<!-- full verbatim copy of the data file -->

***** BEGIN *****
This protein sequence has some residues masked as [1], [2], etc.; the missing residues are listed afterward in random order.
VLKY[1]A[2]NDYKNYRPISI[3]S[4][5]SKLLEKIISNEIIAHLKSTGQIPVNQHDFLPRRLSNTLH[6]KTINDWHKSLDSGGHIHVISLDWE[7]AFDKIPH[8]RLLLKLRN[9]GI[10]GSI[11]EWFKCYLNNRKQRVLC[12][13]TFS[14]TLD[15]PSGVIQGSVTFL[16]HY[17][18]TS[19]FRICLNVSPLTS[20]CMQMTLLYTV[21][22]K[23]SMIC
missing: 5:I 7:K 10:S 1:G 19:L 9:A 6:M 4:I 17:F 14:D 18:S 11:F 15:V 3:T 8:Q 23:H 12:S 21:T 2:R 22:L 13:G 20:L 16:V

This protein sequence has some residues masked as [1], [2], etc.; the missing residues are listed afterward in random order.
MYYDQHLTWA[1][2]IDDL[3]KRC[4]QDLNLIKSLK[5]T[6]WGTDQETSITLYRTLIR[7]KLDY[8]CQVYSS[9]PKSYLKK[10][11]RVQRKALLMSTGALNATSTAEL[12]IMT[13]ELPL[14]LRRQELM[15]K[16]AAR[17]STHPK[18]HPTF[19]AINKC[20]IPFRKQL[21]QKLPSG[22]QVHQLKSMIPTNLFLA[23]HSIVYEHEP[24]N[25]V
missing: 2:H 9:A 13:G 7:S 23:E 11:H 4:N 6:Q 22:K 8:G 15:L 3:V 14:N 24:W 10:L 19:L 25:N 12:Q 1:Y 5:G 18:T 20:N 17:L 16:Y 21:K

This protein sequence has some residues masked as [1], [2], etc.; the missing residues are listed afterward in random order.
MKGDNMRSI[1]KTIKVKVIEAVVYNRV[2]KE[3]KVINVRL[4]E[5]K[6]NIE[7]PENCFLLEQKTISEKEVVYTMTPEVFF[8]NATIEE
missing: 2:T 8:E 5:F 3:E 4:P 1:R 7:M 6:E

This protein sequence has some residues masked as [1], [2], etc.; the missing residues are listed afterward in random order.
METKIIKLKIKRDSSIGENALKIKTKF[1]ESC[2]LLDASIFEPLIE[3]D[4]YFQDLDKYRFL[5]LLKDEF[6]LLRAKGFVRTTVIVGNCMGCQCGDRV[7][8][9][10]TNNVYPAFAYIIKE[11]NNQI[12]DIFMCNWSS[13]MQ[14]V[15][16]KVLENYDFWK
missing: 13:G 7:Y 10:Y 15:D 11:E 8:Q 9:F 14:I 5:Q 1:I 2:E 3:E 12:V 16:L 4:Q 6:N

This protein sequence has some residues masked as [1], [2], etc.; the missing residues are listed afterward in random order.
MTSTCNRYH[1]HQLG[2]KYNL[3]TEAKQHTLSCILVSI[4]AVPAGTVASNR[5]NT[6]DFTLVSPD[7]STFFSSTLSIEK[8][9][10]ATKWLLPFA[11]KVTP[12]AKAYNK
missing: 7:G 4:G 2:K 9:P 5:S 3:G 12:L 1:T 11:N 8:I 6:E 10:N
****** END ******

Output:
This protein sequence has some residues masked as [1], [2], etc.; the missing residues are listed afterward in random order.
VLKY[1]A[2]NDYKNYRPISI[3]S[4][5]SKLLEKIISNEIIAHLKSTGQIPVNQHDFLPRRLSNTLH[6]KTINDWHKSLDSGGHIHVISLDWE[7]AFDKIPH[8]RLLLKLRN[9]GI[10]GSI[11]EWFKCYLNNRKQRVLC[12][13]TFS[14]TLD[15]PSGVIQGSVTFL[16]HY[17][18]TS[19]FRICLNVSPLTS[20]CMQMTLLYTV[21][22]K[23]SMIC
missing: 5:I 7:K 10:S 1:G 19:L 9:A 6:M 4:I 17:F 14:D 18:S 11:F 15:V 3:T 8:Q 23:H 12:S 21:T 2:R 22:L 13:G 20:L 16:V

This protein sequence has some residues masked as [1], [2], etc.; the missing residues are listed afterward in random order.
MYYDQHLTWA[1][2]IDDL[3]KRC[4]QDLNLIKSLK[5]T[6]WGTDQETSITLYRTLIR[7]KLDY[8]CQVYSS[9]PKSYLKK[10][11]RVQRKALLMSTGALNATSTAEL[12]IMT[13]ELPL[14]LRRQELM[15]K[16]AAR[17]STHPK[18]HPTF[19]AINKC[20]IPFRKQL[21]QKLPSG[22]QVHQLKSMIPTNLFLA[23]HSIVYEHEP[24]N[25]V
missing: 2:H 9:A 13:G 7:S 23:E 11:H 4:N 6:Q 22:K 8:G 15:L 3:V 14:N 24:W 10:L 19:L 25:N 12:Q 1:Y 5:G 18:T 20:N 17:L 16:Y 21:K

This protein sequence has some residues masked as [1], [2], etc.; the missing residues are listed afterward in random order.
MKGDNMRSI[1]KTIKVKVIEAVVYNRV[2]KE[3]KVINVRL[4]E[5]K[6]NIE[7]PENCFLLEQKTISEKEVVYTMTPEVFF[8]NATIEE
missing: 2:T 8:E 5:F 3:E 4:P 1:R 7:M 6:E

This protein sequence has some residues masked as [1], [2], etc.; the missing residues are listed afterward in random order.
METKIIKLKIKRDSSIGENALKIKTKF[1]ESC[2]LLDASIFEPLIE[3]D[4]YFQDLDKYRFL[5]LLKDEF[6]LLRAKGFVRTTVIVGNCMGCQCGDRV[7][8][9][10]TNNVYPAFAYIIKE[11]NNQI[12]DIFMCNWSS[13]MQ[14]V[15][16]KVLENYDFWK
missing: 13:G 7:Y 10:Y 15:D 11:E 8:Q 9:F 14:I 5:Q 1:I 2:E 3:E 12:V 16:L 4:Q 6:N

This protein sequence has some residues masked as [1], [2], etc.; the missing residues are listed afterward in random order.
MTSTCNRYH[1]HQLG[2]KYNL[3]TEAKQHTLSCILVSI[4]AVPAGTVASNR[5]NT[6]DFTLVSPD[7]STFFSSTLSIEK[8][9][10]ATKWLLPFA[11]KVTP[12]AKAYNK
missing: 7:G 4:G 2:K 9:P 5:S 3:G 12:L 1:T 11:N 8:I 6:E 10:N